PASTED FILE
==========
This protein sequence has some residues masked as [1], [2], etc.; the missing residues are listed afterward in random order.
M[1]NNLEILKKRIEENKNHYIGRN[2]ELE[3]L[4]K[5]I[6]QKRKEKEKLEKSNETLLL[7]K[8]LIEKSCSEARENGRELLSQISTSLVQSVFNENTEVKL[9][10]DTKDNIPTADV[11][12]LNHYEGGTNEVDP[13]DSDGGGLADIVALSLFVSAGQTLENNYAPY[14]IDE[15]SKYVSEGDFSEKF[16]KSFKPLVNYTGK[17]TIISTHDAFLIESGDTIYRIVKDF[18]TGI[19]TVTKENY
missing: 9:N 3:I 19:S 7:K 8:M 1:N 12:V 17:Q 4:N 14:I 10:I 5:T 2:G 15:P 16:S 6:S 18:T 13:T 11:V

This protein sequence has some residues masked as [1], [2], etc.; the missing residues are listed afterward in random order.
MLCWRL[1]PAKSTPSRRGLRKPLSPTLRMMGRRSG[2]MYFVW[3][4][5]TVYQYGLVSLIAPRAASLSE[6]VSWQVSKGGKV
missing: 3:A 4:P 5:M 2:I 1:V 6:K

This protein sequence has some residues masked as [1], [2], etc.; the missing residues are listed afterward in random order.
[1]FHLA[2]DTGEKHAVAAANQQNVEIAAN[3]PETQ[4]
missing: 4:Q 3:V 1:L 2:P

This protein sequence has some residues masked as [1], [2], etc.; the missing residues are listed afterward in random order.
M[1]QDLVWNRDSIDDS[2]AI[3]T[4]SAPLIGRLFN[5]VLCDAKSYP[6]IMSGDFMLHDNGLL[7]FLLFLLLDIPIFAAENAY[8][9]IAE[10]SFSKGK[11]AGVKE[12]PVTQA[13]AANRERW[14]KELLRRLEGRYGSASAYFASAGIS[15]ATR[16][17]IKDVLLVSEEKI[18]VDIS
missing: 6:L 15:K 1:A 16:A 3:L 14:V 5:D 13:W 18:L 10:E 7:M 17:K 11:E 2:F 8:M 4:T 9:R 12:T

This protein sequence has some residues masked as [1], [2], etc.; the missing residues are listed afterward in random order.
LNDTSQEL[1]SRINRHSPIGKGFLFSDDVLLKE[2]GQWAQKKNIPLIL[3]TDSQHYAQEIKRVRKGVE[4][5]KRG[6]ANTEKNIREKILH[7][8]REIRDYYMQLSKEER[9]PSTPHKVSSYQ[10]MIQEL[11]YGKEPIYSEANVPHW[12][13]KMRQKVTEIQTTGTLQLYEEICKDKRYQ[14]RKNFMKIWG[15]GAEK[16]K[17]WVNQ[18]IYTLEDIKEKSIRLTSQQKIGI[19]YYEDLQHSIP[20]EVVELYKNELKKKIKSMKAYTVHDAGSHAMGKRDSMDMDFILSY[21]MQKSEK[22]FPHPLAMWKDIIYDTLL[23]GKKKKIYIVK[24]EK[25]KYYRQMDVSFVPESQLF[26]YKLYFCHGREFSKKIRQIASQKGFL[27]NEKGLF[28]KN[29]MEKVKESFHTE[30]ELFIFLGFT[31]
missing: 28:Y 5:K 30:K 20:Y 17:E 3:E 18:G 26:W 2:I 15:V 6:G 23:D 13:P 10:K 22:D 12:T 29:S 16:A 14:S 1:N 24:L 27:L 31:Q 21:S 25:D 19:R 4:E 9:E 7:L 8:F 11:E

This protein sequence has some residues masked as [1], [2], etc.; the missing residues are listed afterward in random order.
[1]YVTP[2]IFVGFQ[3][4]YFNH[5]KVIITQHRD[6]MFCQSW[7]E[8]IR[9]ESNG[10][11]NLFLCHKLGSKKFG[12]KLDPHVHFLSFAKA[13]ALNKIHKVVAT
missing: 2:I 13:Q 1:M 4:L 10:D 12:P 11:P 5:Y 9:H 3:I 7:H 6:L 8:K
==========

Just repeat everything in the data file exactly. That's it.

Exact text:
This protein sequence has some residues masked as [1], [2], etc.; the missing residues are listed afterward in random order.
M[1]NNLEILKKRIEENKNHYIGRN[2]ELE[3]L[4]K[5]I[6]QKRKEKEKLEKSNETLLL[7]K[8]LIEKSCSEARENGRELLSQISTSLVQSVFNENTEVKL[9][10]DTKDNIPTADV[11][12]LNHYEGGTNEVDP[13]DSDGGGLADIVALSLFVSAGQTLENNYAPY[14]IDE[15]SKYVSEGDFSEKF[16]KSFKPLVNYTGK[17]TIISTHDAFLIESGDTIYRIVKDF[18]TGI[19]TVTKENY
missing: 9:N 3:I 19:S 7:K 8:M 1:N 12:V 17:Q 4:N 14:I 10:I 5:T 2:G 15:P 16:S 6:S 18:T 13:T 11:V

This protein sequence has some residues masked as [1], [2], etc.; the missing residues are listed afterward in random order.
MLCWRL[1]PAKSTPSRRGLRKPLSPTLRMMGRRSG[2]MYFVW[3][4][5]TVYQYGLVSLIAPRAASLSE[6]VSWQVSKGGKV
missing: 3:A 4:P 5:M 2:I 1:V 6:K

This protein sequence has some residues masked as [1], [2], etc.; the missing residues are listed afterward in random order.
[1]FHLA[2]DTGEKHAVAAANQQNVEIAAN[3]PETQ[4]
missing: 4:Q 3:V 1:L 2:P

This protein sequence has some residues masked as [1], [2], etc.; the missing residues are listed afterward in random order.
M[1]QDLVWNRDSIDDS[2]AI[3]T[4]SAPLIGRLFN[5]VLCDAKSYP[6]IMSGDFMLHDNGLL[7]FLLFLLLDIPIFAAENAY[8][9]IAE[10]SFSKGK[11]AGVKE[12]PVTQA[13]AANRERW[14]KELLRRLEGRYGSASAYFASAGIS[15]ATR[16][17]IKDVLLVSEEKI[18]VDIS
missing: 6:L 15:K 1:A 16:A 3:L 14:V 5:D 13:W 18:L 10:E 7:M 17:K 11:E 2:F 8:M 4:T 9:R 12:T

This protein sequence has some residues masked as [1], [2], etc.; the missing residues are listed afterward in random order.
LNDTSQEL[1]SRINRHSPIGKGFLFSDDVLLKE[2]GQWAQKKNIPLIL[3]TDSQHYAQEIKRVRKGVE[4][5]KRG[6]ANTEKNIREKILH[7][8]REIRDYYMQLSKEER[9]PSTPHKVSSYQ[10]MIQEL[11]YGKEPIYSEANVPHW[12][13]KMRQKVTEIQTTGTLQLYEEICKDKRYQ[14]RKNFMKIWG[15]GAEK[16]K[17]WVNQ[18]IYTLEDIKEKSIRLTSQQKIGI[19]YYEDLQHSIP[20]EVVELYKNELKKKIKSMKAYTVHDAGSHAMGKRDSMDMDFILSY[21]MQKSEK[22]FPHPLAMWKDIIYDTLL[23]GKKKKIYIVK[24]EK[25]KYYRQMDVSFVPESQLF[26]YKLYFCHGREFSKKIRQIASQKGFL[27]NEKGLF[28]KN[29]MEKVKESFHTE[30]ELFIFLGFT[31]
missing: 28:Y 5:K 30:K 20:Y 17:E 3:E 18:G 26:W 2:I 15:V 6:G 23:D 13:P 10:K 22:D 12:T 29:S 16:A 14:S 1:N 24:L 27:L 31:Q 21:S 25:D 19:R 4:E 9:E 7:L 8:F 11:E

This protein sequence has some residues masked as [1], [2], etc.; the missing residues are listed afterward in random order.
[1]YVTP[2]IFVGFQ[3][4]YFNH[5]KVIITQHRD[6]MFCQSW[7]E[8]IR[9]ESNG[10][11]NLFLCHKLGSKKFG[12]KLDPHVHFLSFAKA[13]ALNKIHKVVAT
missing: 2:I 13:Q 1:M 4:L 10:D 12:P 11:P 5:Y 9:H 3:I 7:H 6:L 8:K